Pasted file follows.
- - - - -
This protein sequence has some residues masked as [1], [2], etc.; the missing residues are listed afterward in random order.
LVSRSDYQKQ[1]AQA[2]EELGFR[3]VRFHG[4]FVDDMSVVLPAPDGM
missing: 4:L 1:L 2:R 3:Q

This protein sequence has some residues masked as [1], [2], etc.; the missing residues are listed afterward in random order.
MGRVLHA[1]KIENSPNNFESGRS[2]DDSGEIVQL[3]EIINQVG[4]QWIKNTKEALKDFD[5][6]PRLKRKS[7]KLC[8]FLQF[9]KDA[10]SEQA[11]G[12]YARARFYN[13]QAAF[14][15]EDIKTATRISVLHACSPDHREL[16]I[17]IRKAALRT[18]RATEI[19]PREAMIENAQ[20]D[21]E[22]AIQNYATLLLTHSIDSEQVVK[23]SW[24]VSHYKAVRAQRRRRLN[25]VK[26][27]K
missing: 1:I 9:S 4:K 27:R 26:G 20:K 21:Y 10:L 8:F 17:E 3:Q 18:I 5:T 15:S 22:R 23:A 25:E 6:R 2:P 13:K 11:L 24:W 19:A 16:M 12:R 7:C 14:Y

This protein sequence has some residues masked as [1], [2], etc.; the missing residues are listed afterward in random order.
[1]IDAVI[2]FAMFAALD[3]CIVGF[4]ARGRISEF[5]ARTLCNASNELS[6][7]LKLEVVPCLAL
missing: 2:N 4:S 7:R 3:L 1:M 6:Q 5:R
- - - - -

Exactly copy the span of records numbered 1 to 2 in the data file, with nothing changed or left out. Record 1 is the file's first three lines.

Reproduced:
This protein sequence has some residues masked as [1], [2], etc.; the missing residues are listed afterward in random order.
LVSRSDYQKQ[1]AQA[2]EELGFR[3]VRFHG[4]FVDDMSVVLPAPDGM
missing: 4:L 1:L 2:R 3:Q

This protein sequence has some residues masked as [1], [2], etc.; the missing residues are listed afterward in random order.
MGRVLHA[1]KIENSPNNFESGRS[2]DDSGEIVQL[3]EIINQVG[4]QWIKNTKEALKDFD[5][6]PRLKRKS[7]KLC[8]FLQF[9]KDA[10]SEQA[11]G[12]YARARFYN[13]QAAF[14][15]EDIKTATRISVLHACSPDHREL[16]I[17]IRKAALRT[18]RATEI[19]PREAMIENAQ[20]D[21]E[22]AIQNYATLLLTHSIDSEQVVK[23]SW[24]VSHYKAVRAQRRRRLN[25]VK[26][27]K
missing: 1:I 9:S 4:K 27:R 26:G 20:K 21:Y 10:L 8:F 17:E 3:Q 18:I 5:T 15:S 22:R 23:A 25:E 6:R 2:P 13:K 11:L 24:W 19:A 16:M 12:R 7:C 14:Y